Nick’s Bike: Although nervous about the disc wheel and my ability to reach and maintain the high cadence tempo I ride, I was ready to rock. With my uncle’s words echoing through my head, “take the first 10 minutes on the bike easy, keep the gears low and get into a rhythm,” I got into a medium to low gear and just turned the bike loose. Over the first 20 miles, I was racing on my own and passing racers (I think less than ten cyclists passed me in the first 20 miles).
One of the criticisms of Clearwater is drafting, and I’ll admit that I drafted in a group of 20. However: (a) the course is flat which doesn’t give racers the opportunity to separate; and (b) the race course is very narrow for the first 40 miles often on one lane of a still open highway. Drafting during a triathlon is positively frightening. Racers are in front, behind and to the side and all are in their bars. Should anyone go down, everyone would be assured to go down. While in the pack, I didn’t have the confidence to eat or drink, so I eventually dropped to the back, stopped pedalling and took in some food (Bikefood bar and Accel gels) and drink (Gatorade and Nuun).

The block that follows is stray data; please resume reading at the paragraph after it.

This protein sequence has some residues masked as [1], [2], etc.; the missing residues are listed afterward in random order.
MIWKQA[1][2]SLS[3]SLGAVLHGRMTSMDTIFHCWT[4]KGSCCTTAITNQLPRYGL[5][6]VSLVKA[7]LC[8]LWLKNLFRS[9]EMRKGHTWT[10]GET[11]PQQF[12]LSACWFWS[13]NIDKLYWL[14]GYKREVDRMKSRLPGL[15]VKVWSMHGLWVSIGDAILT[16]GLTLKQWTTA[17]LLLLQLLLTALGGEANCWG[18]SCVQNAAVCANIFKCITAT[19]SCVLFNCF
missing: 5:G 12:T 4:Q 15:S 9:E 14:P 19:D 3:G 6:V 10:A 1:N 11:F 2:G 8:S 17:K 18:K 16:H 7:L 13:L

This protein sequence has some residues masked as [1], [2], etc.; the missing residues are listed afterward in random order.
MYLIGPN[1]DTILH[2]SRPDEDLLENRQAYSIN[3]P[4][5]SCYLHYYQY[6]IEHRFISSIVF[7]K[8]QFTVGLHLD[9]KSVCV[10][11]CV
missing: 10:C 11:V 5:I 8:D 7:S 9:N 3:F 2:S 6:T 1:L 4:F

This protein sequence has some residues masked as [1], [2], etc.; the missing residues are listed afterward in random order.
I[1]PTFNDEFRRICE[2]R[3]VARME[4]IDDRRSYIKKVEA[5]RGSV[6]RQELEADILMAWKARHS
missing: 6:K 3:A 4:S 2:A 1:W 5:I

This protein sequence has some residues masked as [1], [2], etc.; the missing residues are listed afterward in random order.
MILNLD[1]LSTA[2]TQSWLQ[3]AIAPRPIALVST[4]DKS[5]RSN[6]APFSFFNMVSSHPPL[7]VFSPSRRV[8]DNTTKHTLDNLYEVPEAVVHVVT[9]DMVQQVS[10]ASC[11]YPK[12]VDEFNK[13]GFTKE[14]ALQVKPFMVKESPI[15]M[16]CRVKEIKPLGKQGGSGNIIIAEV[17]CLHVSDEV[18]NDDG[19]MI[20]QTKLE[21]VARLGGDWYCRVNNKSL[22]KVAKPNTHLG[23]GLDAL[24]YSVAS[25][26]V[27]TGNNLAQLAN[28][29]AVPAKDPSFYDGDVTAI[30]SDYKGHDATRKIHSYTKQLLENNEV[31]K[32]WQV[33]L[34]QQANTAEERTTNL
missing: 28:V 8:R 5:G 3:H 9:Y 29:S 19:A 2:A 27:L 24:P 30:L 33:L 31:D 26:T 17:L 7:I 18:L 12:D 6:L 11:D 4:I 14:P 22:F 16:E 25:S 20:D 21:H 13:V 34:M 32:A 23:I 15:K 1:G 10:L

Toward the end, we crossed a long bridge with frontal wind that took a lot out of me. As I felt the wind increasing and my speed decreasing, I decided to focus on my pedalling and cadence.
Christy’s Run: I came off the bike feeling fresh and strong. I thought I’d set a 1:45 if not sub 1:45hr time. I felt great at the first loop and even down the start of the second loop. Usually during the run portion of races, I have digestive issues and have to take my per-mile time down to cope with unhappy intestines. But this was something completely different, something I’ve never experienced. Right before the bridge on the 2nd loop, nearing the 7th mile, suddenly my face felt hot, and I felt dizzy. Then some unusual thoughts came into my head, not negative thoughts, but thoughts that didn’t make sense. I thought I’d gotten my nutrition right. I had to think about how I was going to get through the rest of the race without losing too much time. I started throwing one glass of water on my head and drinking another at each water station and slowed my run. This seemed to work. It cost me a sub-5hr race time but it allowed me to finish in not-too-shabby a state and with a run time around 1:50hrs. There’s always next year, right?”
Overall: We had the time of our lives and enjoyed the racing setting personal best times.
Christy: Swim 34:12 (2nd best ever time); Bike 2:30:49 (avg speed of 22.3mph personal best and 10-minutes faster than last year); Run 1:51:00 (4mins faster than 2008): Total race time 5:03:35 (personal best 70.3 compared to 5:11:17 at Antwerp ‘09).
Nick: Swim 31:09 (personal best and 1:50 faster than Antwerp ‘09); Bike 2:14:49 (avg speed of 24.9mph and 15min faster than previous personal best); Run 1:46:52 (personal best and 4mins faster than previous personal best): Total race time 4:39:43 (personal best compared to 4:58:05 at Antwerp).